The Paradise Papers — a collection of more than 13-million files unveiled this weekend — helped shed light on the financial practices of some of the world’s wealthiest entities.
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The documents, leaked to the International Consortium of Journalists (ICIJ), showed that companies, politicians and even Queen Elizabeth take advantage of tax havens.
While this generated international headlines, tax havens aren’t necessarily illegal. But they are controversial.
Jonathan Farrar, an associate professor of accounting at Toronto’s Ryerson University, says the terms “tax avoidance” and “tax evasion” sometimes generate confusion.
“The confusion results from those two terms, one is perfectly legitimate, and the other is not legitimate at all. And where it gets problematic with international taxes is that it’s hard to know where to draw the line,” he said.
Here’s a deeper look at what the Paradise Papers are, and what is (and isn’t) illegal.
What’s in the Paradise Papers?
The Paradise Papers are the world’s second-biggest data leak, second to a similar Panama Papers leak in 2016.
They detail how some of the world’s wealthiest companies (such as Nike, Apple and Facebook), and individuals (such as Bono and other Hollywood stars) avoid paying bulky taxes.
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Among the Canadians whose names have been mentioned in connection with the Paradise Papers are Stephen Bronfman, a financier for one of Canada’s wealthiest families and chief fundraiser for Justin Trudeau, as well as former prime ministers Jean Chretien, Paul Martin and Brian Mulroney.
The papers were mostly leaked from a prominent offshore law firm named Appleby, which was founded in Bermuda and does the majority of its work in North America.
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How do tax havens work?
“A tax haven is a country that has lower tax rates than Canada,” Farrar explains, citing places like the Cayman Islands as an example.
Tax havens, commonly referred to as tax shelters or offshore havens, also tend to have few regulations on income.
A legitimate — or legal — use of a tax haven could involve a Canadian setting up a trust for foreign assets in an offshore country.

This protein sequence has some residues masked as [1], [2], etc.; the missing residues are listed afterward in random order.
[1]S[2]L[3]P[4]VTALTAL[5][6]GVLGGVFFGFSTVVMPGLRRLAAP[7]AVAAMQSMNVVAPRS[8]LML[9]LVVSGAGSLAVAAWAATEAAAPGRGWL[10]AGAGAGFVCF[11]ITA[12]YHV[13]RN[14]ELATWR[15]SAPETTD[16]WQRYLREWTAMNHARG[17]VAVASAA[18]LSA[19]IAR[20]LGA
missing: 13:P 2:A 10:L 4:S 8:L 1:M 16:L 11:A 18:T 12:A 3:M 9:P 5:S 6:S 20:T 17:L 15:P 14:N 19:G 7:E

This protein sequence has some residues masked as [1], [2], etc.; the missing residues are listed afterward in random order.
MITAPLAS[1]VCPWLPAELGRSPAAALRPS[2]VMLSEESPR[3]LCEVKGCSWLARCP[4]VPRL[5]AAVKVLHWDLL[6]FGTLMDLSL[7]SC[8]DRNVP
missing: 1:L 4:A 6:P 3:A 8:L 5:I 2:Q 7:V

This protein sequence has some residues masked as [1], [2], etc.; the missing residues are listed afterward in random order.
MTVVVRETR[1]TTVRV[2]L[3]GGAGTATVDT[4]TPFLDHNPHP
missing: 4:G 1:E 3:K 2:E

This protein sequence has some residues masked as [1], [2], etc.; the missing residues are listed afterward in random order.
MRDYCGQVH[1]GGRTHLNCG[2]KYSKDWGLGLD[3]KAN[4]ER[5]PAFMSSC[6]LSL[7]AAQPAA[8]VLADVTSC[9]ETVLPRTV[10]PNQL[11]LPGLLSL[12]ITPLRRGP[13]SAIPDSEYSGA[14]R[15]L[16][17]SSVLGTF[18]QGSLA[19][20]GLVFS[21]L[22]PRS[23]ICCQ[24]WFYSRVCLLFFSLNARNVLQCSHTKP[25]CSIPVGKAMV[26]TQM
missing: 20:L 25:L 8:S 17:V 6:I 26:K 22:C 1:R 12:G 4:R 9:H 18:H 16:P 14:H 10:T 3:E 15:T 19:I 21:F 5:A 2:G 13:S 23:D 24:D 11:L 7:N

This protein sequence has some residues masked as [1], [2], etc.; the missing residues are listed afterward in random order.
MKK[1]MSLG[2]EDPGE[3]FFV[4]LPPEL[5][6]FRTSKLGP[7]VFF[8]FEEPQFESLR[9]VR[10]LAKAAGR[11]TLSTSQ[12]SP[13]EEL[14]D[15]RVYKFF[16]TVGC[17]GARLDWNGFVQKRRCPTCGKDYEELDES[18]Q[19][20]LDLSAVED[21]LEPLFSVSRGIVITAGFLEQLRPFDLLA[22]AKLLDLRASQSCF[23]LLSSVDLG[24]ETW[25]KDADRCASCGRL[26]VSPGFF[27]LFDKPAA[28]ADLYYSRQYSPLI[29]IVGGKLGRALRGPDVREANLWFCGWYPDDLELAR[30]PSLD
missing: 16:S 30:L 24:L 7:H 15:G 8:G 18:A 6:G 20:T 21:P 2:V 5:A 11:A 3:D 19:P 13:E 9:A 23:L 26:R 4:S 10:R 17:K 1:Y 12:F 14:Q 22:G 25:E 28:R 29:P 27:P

“If a trust’s decisions are not made within Canada, income from the trust’s assets is not taxable in Canada,” Farrar says.
Tax havens are legal
While 3,000 Canadian names appeared in the latest leak, neither the Canada Revenue Agency or any court has determined they did anything wrong. That’s because, technically, tax havens are legal.
On its website, the ICIJ clarifies that those named in the leaks didn’t necessarily break the law.
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“There are legitimate uses for offshore companies and trusts,” it explains. “We do not intend to suggest or imply that any people, companies or other entities included in the ICIJ Offshore Leaks Database have broken the law or otherwise acted improperly.”
But Canada Revenue Agency says it won’t hesitate to investigate new evidence of offshore tax evasion in the wake of a second massive leak of tax haven financial records.
The agency said it has invested $1 billion to tackle the problem and currently has more than 990 audits and more than 42 criminal investigations underway related to offshore tax havens.
Tax evasion is illegal
“Tax evasion is something that is illegal,” Farrar said, explaining it usually involves someone hiding wealth from the government.
But he says Canada’s anti-avoidance rules are vague.
“It’s a very difficult thing to find and to define because the rules are not always crystal clear. If the rules were crystal clear it would be much easier to find if someone was engaging in tax evasion,” he said.
The moral dilemma
If offshore tax havens are legal, then why are they being reported on this way? The ICIJ explains having an offshore account often leads to illegal activity.
“While having an offshore entity is often legal, the built-in secrecy attracts money launderers, drug traffickers, kleptocrats and others who want to operate in the shadows.”
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It’s also about everyone paying their fair share of taxes — especially those who can afford to do so.
“It generates some resentment from the majority of taxpayers who are middle class,” Farrar said. “They don’t have the means to afford high-priced lawyers or accountants to set up these offshore structures.”
“It can set up the perception that the wealthy elite have an unfair advantage.”
— With files from Global News, The Canadian Press